Night School at Wally’s
Berklee boasts several excellent performance spaces, but there’s a small nightclub a few blocks from campus that provides a brand of music education that no school can. “I call it Wally’s University,” drummer Nikki Glaspie ’04 says, whose credits include gigs with Beyoncé and Kanye West. “I had two different lives: the day job and the night shift. It allowed me to take what I was learning during the day and see how it worked, how it translated.”
Founded in 1947, Wally’s Café Jazz Club is nearly the same age as Berklee, and has, throughout its history, acted as a proving ground for young musicians; a steady gig for students, teachers, and locals; and a hideaway where legendary artists—such as Coleman Hawkins, Sarah Vaughan, and Oscar Peterson—would sit in late at night after performing in nearby concert halls.
Wally’s, which hasn’t changed much since its early days, continues to be a critical resource for serious musicians. The nightspot draws passionate and appreciative live music fans who show up every night to listen and encourage artists to make music that everyone in the room will feel compelled to talk about the next day.
“When you get on that bandstand, you start figuring out how things are supposed to feel,” says New Orleans jazz luminary Donald Harrison ’81, who at one point led four Wally’s sessions per week. “You pay attention to the audience and start to figure out how you become one with an audience. That’s the main thing that musicians need to have besides learning the music. We’re all in this thing together.”
The mentorship model has always been at the heart of a Berklee education, and Wally’s has consistently extended that approach, but with a twist. Students who are old enough to be admitted (everyone must show ID to be admitted) may get to hear their professors perform, but they’ll also take in some of the best veteran players in the Boston area. Many alumni reported being most inspired by Berklee students or alumni who were just a year or two older than them.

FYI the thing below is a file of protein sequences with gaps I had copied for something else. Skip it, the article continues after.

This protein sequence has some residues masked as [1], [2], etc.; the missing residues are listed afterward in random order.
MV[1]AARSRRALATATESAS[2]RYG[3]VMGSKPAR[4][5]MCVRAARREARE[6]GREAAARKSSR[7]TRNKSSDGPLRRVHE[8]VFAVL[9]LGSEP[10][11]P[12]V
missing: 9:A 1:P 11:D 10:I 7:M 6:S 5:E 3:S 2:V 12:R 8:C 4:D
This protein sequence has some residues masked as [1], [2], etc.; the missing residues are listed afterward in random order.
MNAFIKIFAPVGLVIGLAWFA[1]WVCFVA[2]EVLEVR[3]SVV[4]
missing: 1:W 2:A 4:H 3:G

Adam Deitch ’98, cofounder of the adventurous funk band Lettuce and an acclaimed drummer and producer, spoke with reverence about slightly older Berklee students he heard at Wally’s during the mid-1990s. They included bassists Reuben Rogers ’94 and Chris Loftlin ’92.
“We would freak out. ‘Oh my God, they’re here!’ It felt like Miles Davis and Charles Mingus had just walked in,” says Deitch of Rogers, Loftlin, and their bandmates. “We would go to Wally’s and literally study for five hours watching their bands. They were going for broke, trying to break through to another level. If you missed it, you felt sick.”
Within a year or two, others would say the same about Deitch and his Lettuce bandmates, whose original members met at Berklee and built their sound and fanbase with a Wally’s gig that ran for several years. Deitch also spoke highly about the influence and inspiration of other musicians, including the late Berklee faculty bassist Lenny Stallworth ’87, as well as guitarist Jeff Lockhart, who joined the faculty seven years ago. Stallworth and Lockhart, along with Craig “Butta” Glanville ’89, were three performers at the core of Wally’s move to feature funk on a regular basis. That later led to booking blues and Latin music on alternate nights. Glanville, whose uncle was Dizzy Gillespie, was the “designer” of funk night, according to Lockhart.
Offering an eclectic range of music wasn’t new for Wally’s late founder, Joseph “Wally” Walcott, who showcased a range of performers in the club’s early days, including many of that era’s popular chitlin circuit acts. Walcott was a forward-thinking club owner who sought to treat musicians fairly and to provide a place for anyone in the community to go, whether as a listener or performer.
“In that time period you had clubs that were segregated,” says Paul Poindexter, one of Walcott’s grandsons, and currently one of the club’s managers. “My grandfather created a spot where everyone could come. It didn’t matter what color you were.” Wally’s was Boston’s first nightclub licensed to an African American. “Another thing he taught me back in the day was that he always paid his musicians,” Poindexter says. “My grandfather had a reputation for that. If the place was empty, the musicians still got paid.”